Sunday, December 15, 2019

[Editorial] Certified for Success

By on November 14, 2019

Editor’s note: The following was first published in the Nov. 14 issue of Caribbean Business.

In the corporate realm there are initiatives to empower employees and, then, there are gimmicks—what they call whitewashing, if it is to clean an image tarnished by acts of malfeasance; or greenwashing, if the measures taken by the company are an attempt to cleanse ecological messes.

In the case of the W Certified Company™ program—commenced five years ago as an actionable crusade by Women Who Lead LLC (WWL), whose CEO & co-founder, Frances Ríos, and co-creator, Damaris C. Sánchez, established to ensure the inclusion of women in decision-making roles—true empowerment is the bottom line.

After several years of hosting the Women Who Lead™ summits, where women in positions of leadership spoke to up-and-coming executives about the importance of the empowerment of women in the workplace, the two co-founders noticed a misunderstanding in the corporate world about the meaning of true inclusion.

To that end, the two stalwarts of female empowerment launched the W Certified Company™ program to measure true inclusive benchmarks. As part of the methodology to achieve a true gauge of equality, surveys of women in leadership roles were painstakingly conducted at companies in Puerto Rico. Their results were validated by the reputable auditing firm RSM. The progress made in Puerto Rico’s private sector is impressive.

W Certified Companies™ must be fully engaged in the identification of women positioned to take on leadership roles. This is not cheap talk but rather true empowerment—you identify talent, train and empower. The W Certified brigades do not only identify talent, but also seek to drive succession planning at the surveyed W Certified firms—some 93 percent of their women leaders agree that their companies are successful on the talent and succession front.

As a whole, 89 percent of the women in the W Certified universe believe their companies have appropriately addressed concerns over equal pay, a substantial percent higher than the 80 percent with positive outlooks nearly five years ago.

One of the attributes demanded to earn the W Certified Company™ seal of approval is work conducted in the area of social responsibility. On that front, the companies scrutinized jumped from 80 percent engagement by their employees to 93 percent involvement over the past five years.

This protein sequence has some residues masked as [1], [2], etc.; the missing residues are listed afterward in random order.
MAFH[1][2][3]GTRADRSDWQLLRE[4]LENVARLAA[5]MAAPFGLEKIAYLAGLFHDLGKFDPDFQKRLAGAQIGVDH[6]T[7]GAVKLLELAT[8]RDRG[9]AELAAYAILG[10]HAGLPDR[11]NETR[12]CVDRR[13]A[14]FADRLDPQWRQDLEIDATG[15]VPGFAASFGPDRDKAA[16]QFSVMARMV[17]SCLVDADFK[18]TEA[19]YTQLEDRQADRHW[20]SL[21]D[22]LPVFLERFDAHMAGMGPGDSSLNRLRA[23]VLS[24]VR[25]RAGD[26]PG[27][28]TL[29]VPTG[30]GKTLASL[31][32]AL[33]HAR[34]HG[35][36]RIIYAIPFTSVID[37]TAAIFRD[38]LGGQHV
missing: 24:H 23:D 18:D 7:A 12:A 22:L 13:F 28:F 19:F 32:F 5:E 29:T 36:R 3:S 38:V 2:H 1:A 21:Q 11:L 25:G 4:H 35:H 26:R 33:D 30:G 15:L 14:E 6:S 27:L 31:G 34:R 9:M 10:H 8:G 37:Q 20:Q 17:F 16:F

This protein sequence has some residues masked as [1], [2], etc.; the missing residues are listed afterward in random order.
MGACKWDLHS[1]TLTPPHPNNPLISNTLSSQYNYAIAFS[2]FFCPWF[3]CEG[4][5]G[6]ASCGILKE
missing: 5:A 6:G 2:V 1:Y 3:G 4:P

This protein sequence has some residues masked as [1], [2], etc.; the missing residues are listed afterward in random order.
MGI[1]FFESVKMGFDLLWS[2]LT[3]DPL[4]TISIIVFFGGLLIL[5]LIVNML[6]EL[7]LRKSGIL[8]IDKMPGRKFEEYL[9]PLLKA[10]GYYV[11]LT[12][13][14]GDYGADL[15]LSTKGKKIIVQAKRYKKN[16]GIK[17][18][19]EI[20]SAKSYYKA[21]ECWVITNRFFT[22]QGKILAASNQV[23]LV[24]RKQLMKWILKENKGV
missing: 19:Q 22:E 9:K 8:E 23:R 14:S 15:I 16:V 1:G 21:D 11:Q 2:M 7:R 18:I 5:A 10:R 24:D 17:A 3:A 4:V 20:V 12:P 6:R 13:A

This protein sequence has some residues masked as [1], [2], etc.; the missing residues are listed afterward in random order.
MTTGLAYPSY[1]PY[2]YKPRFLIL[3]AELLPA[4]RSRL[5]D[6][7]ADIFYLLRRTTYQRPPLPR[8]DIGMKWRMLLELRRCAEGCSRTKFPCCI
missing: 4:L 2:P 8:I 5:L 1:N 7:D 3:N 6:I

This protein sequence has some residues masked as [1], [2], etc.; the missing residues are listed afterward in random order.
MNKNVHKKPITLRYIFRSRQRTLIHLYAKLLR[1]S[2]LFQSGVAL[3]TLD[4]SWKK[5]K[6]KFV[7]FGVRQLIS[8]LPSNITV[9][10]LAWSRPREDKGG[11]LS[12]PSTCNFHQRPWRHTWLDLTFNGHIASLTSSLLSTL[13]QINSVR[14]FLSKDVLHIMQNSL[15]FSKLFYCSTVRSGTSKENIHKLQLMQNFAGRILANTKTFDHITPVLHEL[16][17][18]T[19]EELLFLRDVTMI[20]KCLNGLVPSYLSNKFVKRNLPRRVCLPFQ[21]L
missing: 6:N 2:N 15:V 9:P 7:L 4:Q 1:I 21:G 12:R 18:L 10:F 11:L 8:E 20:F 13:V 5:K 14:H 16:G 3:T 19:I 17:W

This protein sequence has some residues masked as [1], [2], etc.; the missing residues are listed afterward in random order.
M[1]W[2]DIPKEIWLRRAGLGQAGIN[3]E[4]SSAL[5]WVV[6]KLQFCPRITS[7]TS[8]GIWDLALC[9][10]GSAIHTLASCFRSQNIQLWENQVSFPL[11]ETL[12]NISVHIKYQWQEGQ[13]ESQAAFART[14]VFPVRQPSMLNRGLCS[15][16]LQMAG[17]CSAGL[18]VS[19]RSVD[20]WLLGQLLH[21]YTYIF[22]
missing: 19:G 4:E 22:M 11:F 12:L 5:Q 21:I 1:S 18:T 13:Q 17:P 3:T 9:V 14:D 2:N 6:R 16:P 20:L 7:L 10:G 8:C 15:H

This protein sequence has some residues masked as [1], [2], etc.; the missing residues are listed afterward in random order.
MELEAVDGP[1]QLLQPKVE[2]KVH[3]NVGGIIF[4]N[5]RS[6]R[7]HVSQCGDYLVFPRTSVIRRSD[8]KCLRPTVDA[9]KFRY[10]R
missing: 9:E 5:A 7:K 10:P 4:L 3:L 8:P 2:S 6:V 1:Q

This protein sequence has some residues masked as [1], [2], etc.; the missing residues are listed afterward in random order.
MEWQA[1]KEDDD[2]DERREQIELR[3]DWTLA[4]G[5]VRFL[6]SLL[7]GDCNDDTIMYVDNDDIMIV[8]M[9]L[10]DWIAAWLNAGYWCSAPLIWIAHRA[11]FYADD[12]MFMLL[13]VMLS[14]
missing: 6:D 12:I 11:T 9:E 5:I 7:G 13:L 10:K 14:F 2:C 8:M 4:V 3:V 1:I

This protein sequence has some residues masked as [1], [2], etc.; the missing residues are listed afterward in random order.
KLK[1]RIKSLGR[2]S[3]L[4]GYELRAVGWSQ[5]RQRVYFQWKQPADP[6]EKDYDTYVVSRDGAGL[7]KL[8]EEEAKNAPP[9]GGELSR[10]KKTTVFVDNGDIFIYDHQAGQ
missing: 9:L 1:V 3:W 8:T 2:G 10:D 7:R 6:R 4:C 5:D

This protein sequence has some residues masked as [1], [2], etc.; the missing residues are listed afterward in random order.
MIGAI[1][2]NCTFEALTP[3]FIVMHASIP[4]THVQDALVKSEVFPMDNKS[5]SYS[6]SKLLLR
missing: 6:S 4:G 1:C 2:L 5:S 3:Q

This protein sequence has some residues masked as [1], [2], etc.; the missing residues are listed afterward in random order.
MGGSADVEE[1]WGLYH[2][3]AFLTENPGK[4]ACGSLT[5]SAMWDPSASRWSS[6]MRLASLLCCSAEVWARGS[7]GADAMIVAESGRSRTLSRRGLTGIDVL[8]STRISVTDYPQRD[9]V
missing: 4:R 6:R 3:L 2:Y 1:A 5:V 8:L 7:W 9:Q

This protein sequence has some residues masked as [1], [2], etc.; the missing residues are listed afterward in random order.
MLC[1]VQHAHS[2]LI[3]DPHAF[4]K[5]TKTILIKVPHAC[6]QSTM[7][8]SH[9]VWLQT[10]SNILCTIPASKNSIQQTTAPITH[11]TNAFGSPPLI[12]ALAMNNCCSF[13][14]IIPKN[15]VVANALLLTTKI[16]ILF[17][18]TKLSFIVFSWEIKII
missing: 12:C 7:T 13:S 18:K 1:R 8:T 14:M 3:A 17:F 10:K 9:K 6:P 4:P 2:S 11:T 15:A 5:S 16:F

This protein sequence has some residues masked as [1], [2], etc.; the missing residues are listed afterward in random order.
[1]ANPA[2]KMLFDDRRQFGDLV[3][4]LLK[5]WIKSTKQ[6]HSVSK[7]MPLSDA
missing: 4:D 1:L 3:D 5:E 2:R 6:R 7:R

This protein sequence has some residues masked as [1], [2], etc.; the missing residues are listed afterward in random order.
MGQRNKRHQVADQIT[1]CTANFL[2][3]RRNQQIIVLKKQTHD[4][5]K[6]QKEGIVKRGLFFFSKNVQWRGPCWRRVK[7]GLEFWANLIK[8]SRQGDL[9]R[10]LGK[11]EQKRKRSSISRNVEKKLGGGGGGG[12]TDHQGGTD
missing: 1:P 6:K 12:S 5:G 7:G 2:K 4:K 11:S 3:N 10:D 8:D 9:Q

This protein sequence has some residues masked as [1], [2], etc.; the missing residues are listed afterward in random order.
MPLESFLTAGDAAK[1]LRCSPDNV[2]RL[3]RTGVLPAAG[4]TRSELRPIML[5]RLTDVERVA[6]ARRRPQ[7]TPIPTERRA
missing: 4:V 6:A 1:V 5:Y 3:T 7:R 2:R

According to the most recent survey, women ages 18 to 34 ranked their development as a top priority, above equal pay and maternity leave, while cohorts in the 34- to 50-year-old demographic and those ages 51 to 69 valued flextime over development and equal pay.

The survey conducted by WWL shed light on many issues and concerns that some executives take for granted.

For the longest time, sexual harassment had been the dirty secret in maladaptive workplaces. Although the #MeToo movement and the tawdry remarks by the Offender-in-Chief exposed those issues, there is work to be done. Importantly, however, W Certified Companies™ ranked their companies near the 100th percentile in their commitment to the prevention of sexual harassment. The W Certified Company ™ program has that very clear and has the backing of law firm Estrella LLC, which provides support to WWL through workshops and training sessions that lead to healthier work environments.

Significantly, more CEOs are incorporating women in decision-making that leads to successful businesses. Captains of industry know that women are the drivers of 85 percent of purchases at home. “In fact, CEOs today want the best talent—period,” Ríos told Caribbean Business during a recent interview.

It also comes as no surprise that mentoring and coaching rank very high among all age cohorts when it comes to the topic of training and development. Such has been the success of the W Certified Company™ in its inclusion crusade that the Equal Employment Opportunity Commission has ranked WWL as one of the only companies in the entire nation and the only one in Puerto Rico as a significant partner.

If these efforts lead brigades of women in leadership roles to help significantly improve the bottom lines of Puerto Rico’s companies, the island will have a much better opportunity to slowly climb out from this terrible hole we have dug for ourselves. For this, Caribbean Business congratulates the winners and honorees in 2019 (see Special Report pullout).

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